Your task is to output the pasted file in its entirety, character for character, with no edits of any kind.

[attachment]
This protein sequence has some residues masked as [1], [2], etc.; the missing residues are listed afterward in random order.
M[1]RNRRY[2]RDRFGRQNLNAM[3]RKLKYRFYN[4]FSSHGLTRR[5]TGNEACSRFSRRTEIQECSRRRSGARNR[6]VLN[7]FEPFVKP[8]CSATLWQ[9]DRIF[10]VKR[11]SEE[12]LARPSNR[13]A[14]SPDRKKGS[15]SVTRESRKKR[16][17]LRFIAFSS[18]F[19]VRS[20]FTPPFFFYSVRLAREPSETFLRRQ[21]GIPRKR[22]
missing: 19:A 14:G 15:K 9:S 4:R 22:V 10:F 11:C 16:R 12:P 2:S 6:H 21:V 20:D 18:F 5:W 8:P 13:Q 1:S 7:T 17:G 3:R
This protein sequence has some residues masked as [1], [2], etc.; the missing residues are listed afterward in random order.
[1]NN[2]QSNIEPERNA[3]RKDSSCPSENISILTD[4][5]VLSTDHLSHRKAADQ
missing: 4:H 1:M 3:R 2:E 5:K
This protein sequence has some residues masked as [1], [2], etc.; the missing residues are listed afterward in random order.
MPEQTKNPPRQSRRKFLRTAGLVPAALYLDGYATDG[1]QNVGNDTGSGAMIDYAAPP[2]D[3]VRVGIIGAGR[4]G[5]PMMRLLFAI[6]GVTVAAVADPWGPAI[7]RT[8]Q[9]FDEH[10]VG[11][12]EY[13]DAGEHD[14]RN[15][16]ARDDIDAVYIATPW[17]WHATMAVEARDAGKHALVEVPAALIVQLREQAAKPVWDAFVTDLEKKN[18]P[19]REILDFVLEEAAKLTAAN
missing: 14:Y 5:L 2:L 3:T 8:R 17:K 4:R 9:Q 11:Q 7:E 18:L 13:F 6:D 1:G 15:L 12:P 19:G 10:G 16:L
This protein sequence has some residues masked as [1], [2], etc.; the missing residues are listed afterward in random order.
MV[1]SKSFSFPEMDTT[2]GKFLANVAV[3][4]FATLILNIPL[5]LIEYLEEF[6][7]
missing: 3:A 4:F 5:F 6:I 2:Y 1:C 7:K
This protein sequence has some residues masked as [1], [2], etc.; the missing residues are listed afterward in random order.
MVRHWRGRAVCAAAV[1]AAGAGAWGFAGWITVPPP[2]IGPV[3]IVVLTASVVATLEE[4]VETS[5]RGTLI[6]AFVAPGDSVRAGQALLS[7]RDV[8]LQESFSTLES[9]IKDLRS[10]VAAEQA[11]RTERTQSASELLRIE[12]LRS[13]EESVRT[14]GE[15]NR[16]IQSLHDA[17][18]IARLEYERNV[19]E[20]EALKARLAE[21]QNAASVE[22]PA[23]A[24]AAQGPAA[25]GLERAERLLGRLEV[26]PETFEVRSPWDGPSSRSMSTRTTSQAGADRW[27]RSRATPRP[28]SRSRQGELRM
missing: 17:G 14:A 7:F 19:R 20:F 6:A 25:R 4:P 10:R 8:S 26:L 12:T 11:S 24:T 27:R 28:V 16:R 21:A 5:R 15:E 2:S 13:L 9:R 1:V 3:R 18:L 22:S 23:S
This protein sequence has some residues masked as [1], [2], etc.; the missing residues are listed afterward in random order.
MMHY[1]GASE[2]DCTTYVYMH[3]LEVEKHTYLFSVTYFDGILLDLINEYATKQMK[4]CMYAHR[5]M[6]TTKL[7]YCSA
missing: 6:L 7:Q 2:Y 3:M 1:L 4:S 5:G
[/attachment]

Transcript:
This protein sequence has some residues masked as [1], [2], etc.; the missing residues are listed afterward in random order.
M[1]RNRRY[2]RDRFGRQNLNAM[3]RKLKYRFYN[4]FSSHGLTRR[5]TGNEACSRFSRRTEIQECSRRRSGARNR[6]VLN[7]FEPFVKP[8]CSATLWQ[9]DRIF[10]VKR[11]SEE[12]LARPSNR[13]A[14]SPDRKKGS[15]SVTRESRKKR[16][17]LRFIAFSS[18]F[19]VRS[20]FTPPFFFYSVRLAREPSETFLRRQ[21]GIPRKR[22]
missing: 19:A 14:G 15:K 9:S 4:R 22:V 10:F 11:C 16:R 12:P 2:S 6:H 21:V 20:D 18:F 5:W 8:P 13:Q 1:S 7:T 17:G 3:R
This protein sequence has some residues masked as [1], [2], etc.; the missing residues are listed afterward in random order.
[1]NN[2]QSNIEPERNA[3]RKDSSCPSENISILTD[4][5]VLSTDHLSHRKAADQ
missing: 4:H 1:M 3:R 2:E 5:K
This protein sequence has some residues masked as [1], [2], etc.; the missing residues are listed afterward in random order.
MPEQTKNPPRQSRRKFLRTAGLVPAALYLDGYATDG[1]QNVGNDTGSGAMIDYAAPP[2]D[3]VRVGIIGAGR[4]G[5]PMMRLLFAI[6]GVTVAAVADPWGPAI[7]RT[8]Q[9]FDEH[10]VG[11][12]EY[13]DAGEHD[14]RN[15][16]ARDDIDAVYIATPW[17]WHATMAVEARDAGKHALVEVPAALIVQLREQAAKPVWDAFVTDLEKKN[18]P[19]REILDFVLEEAAKLTAAN
missing: 14:Y 5:L 2:L 3:T 8:R 17:K 4:R 9:Q 11:Q 7:E 18:L 13:F 6:D 1:G 15:L 12:P 19:G 10:G 16:L
This protein sequence has some residues masked as [1], [2], etc.; the missing residues are listed afterward in random order.
MV[1]SKSFSFPEMDTT[2]GKFLANVAV[3][4]FATLILNIPL[5]LIEYLEEF[6][7]
missing: 3:A 4:F 5:F 6:I 2:Y 1:C 7:K
This protein sequence has some residues masked as [1], [2], etc.; the missing residues are listed afterward in random order.
MVRHWRGRAVCAAAV[1]AAGAGAWGFAGWITVPPP[2]IGPV[3]IVVLTASVVATLEE[4]VETS[5]RGTLI[6]AFVAPGDSVRAGQALLS[7]RDV[8]LQESFSTLES[9]IKDLRS[10]VAAEQA[11]RTERTQSASELLRIE[12]LRS[13]EESVRT[14]GE[15]NR[16]IQSLHDA[17][18]IARLEYERNV[19]E[20]EALKARLAE[21]QNAASVE[22]PA[23]A[24]AAQGPAA[25]GLERAERLLGRLEV[26]PETFEVRSPWDGPSSRSMSTRTTSQAGADRW[27]RSRATPRP[28]SRSRQGELRM
missing: 17:G 14:A 7:F 19:R 20:F 6:A 25:R 4:P 10:R 8:S 26:L 12:T 11:S 24:T 27:R 28:V 16:R 21:A 5:R 15:E 2:S 13:L 9:R 1:V 3:R 18:L 22:S 23:S
This protein sequence has some residues masked as [1], [2], etc.; the missing residues are listed afterward in random order.
MMHY[1]GASE[2]DCTTYVYMH[3]LEVEKHTYLFSVTYFDGILLDLINEYATKQMK[4]CMYAHR[5]M[6]TTKL[7]YCSA
missing: 6:L 7:Q 2:Y 3:M 1:L 4:S 5:G